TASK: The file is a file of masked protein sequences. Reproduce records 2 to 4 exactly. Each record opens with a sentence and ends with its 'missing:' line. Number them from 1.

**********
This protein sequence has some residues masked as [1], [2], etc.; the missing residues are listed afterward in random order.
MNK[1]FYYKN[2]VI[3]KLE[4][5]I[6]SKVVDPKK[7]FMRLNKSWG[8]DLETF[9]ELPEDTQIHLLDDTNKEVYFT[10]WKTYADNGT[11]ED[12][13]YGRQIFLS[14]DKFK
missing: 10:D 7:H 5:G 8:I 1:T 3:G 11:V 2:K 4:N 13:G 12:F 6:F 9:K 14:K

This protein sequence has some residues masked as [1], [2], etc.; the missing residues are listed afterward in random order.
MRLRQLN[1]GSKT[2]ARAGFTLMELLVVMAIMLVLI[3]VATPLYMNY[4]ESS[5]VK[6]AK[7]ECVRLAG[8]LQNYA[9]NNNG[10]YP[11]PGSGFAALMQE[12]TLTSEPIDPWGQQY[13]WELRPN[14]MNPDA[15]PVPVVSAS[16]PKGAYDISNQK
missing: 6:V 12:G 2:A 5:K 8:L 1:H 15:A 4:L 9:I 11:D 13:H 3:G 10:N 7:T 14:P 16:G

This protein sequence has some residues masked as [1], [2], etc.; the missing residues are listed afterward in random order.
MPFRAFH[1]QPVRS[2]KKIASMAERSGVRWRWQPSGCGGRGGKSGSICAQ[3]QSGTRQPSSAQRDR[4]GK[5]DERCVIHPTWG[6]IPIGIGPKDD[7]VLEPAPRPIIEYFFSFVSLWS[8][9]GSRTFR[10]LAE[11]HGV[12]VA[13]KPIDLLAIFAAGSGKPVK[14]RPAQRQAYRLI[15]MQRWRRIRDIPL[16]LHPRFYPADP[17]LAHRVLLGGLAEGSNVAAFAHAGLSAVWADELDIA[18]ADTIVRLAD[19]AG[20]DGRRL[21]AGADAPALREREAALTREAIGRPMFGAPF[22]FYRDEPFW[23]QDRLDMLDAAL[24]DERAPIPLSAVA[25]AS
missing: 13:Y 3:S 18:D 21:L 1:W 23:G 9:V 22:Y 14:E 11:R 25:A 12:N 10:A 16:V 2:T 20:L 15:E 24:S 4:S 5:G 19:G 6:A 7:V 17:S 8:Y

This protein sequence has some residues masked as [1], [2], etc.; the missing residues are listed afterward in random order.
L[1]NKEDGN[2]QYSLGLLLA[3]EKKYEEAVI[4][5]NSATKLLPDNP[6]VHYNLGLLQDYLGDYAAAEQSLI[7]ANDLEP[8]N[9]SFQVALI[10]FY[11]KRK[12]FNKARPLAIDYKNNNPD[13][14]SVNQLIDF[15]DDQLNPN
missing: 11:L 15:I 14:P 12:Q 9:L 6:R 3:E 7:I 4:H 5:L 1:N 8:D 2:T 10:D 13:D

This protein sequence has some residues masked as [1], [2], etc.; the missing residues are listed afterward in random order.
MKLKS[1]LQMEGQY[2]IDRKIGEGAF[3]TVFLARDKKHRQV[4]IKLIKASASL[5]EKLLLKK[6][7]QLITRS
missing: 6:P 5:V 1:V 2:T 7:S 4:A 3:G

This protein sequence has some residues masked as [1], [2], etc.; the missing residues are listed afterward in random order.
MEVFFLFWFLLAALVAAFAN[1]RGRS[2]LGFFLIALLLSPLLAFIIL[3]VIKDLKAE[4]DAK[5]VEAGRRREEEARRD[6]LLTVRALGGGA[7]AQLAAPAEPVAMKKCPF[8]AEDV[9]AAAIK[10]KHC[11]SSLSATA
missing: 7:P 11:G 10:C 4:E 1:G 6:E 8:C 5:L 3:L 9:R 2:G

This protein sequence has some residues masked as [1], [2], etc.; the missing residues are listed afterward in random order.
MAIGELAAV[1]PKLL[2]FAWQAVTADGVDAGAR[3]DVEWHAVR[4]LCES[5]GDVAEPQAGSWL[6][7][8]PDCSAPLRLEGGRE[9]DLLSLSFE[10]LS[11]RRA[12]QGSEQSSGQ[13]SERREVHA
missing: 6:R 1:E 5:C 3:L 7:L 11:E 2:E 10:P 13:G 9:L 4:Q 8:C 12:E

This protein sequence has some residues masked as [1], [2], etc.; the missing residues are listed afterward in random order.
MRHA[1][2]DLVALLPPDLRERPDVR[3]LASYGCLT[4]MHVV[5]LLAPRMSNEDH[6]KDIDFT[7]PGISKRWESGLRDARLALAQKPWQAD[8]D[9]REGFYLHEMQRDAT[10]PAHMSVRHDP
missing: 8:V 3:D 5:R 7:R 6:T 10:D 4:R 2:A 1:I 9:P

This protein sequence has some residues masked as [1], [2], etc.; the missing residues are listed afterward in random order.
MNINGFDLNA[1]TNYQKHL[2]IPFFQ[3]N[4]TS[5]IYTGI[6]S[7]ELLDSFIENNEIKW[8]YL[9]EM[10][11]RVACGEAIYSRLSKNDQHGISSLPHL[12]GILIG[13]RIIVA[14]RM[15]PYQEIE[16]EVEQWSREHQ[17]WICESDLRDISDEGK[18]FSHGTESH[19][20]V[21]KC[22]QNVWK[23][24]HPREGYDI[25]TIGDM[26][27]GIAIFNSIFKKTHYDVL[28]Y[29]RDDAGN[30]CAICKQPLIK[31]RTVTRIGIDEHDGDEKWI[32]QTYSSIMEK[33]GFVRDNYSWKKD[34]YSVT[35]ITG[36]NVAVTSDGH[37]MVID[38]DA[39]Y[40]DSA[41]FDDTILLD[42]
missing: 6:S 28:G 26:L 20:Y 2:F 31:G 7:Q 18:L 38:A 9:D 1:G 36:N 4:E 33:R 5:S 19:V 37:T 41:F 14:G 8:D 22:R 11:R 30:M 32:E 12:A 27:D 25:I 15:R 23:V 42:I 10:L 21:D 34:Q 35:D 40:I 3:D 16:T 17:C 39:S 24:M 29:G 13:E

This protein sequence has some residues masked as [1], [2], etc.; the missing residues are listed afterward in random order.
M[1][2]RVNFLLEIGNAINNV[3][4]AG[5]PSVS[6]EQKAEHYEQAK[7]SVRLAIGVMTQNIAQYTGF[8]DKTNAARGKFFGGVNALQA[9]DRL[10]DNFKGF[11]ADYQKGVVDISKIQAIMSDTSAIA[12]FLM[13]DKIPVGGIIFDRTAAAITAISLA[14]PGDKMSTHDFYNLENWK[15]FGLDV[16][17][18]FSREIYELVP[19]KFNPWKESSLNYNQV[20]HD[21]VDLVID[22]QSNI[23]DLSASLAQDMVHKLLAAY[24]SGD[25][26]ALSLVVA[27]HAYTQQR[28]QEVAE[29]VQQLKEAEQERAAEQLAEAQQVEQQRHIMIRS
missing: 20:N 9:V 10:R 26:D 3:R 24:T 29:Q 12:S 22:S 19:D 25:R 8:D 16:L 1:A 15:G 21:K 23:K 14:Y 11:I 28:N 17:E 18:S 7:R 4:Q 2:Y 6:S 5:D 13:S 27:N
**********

This protein sequence has some residues masked as [1], [2], etc.; the missing residues are listed afterward in random order.
MRLRQLN[1]GSKT[2]ARAGFTLMELLVVMAIMLVLI[3]VATPLYMNY[4]ESS[5]VK[6]AK[7]ECVRLAG[8]LQNYA[9]NNNG[10]YP[11]PGSGFAALMQE[12]TLTSEPIDPWGQQY[13]WELRPN[14]MNPDA[15]PVPVVSAS[16]PKGAYDISNQK
missing: 6:V 12:G 2:A 5:K 8:L 1:H 15:A 4:L 9:I 11:D 13:H 3:G 10:N 7:T 14:P 16:G

This protein sequence has some residues masked as [1], [2], etc.; the missing residues are listed afterward in random order.
MPFRAFH[1]QPVRS[2]KKIASMAERSGVRWRWQPSGCGGRGGKSGSICAQ[3]QSGTRQPSSAQRDR[4]GK[5]DERCVIHPTWG[6]IPIGIGPKDD[7]VLEPAPRPIIEYFFSFVSLWS[8][9]GSRTFR[10]LAE[11]HGV[12]VA[13]KPIDLLAIFAAGSGKPVK[14]RPAQRQAYRLI[15]MQRWRRIRDIPL[16]LHPRFYPADP[17]LAHRVLLGGLAEGSNVAAFAHAGLSAVWADELDIA[18]ADTIVRLAD[19]AG[20]DGRRL[21]AGADAPALREREAALTREAIGRPMFGAPF[22]FYRDEPFW[23]QDRLDMLDAAL[24]DERAPIPLSAVA[25]AS
missing: 13:Y 3:S 18:D 21:L 1:W 23:G 9:V 22:Y 14:E 11:R 25:A 12:N 10:A 16:V 2:T 20:L 15:E 24:S 4:S 5:G 19:G 6:A 7:V 17:S 8:Y

This protein sequence has some residues masked as [1], [2], etc.; the missing residues are listed afterward in random order.
L[1]NKEDGN[2]QYSLGLLLA[3]EKKYEEAVI[4][5]NSATKLLPDNP[6]VHYNLGLLQDYLGDYAAAEQSLI[7]ANDLEP[8]N[9]SFQVALI[10]FY[11]KRK[12]FNKARPLAIDYKNNNPD[13][14]SVNQLIDF[15]DDQLNPN
missing: 11:L 15:I 14:P 12:Q 9:L 6:R 3:E 7:I 4:H 5:L 1:N 8:D 2:T 10:D 13:D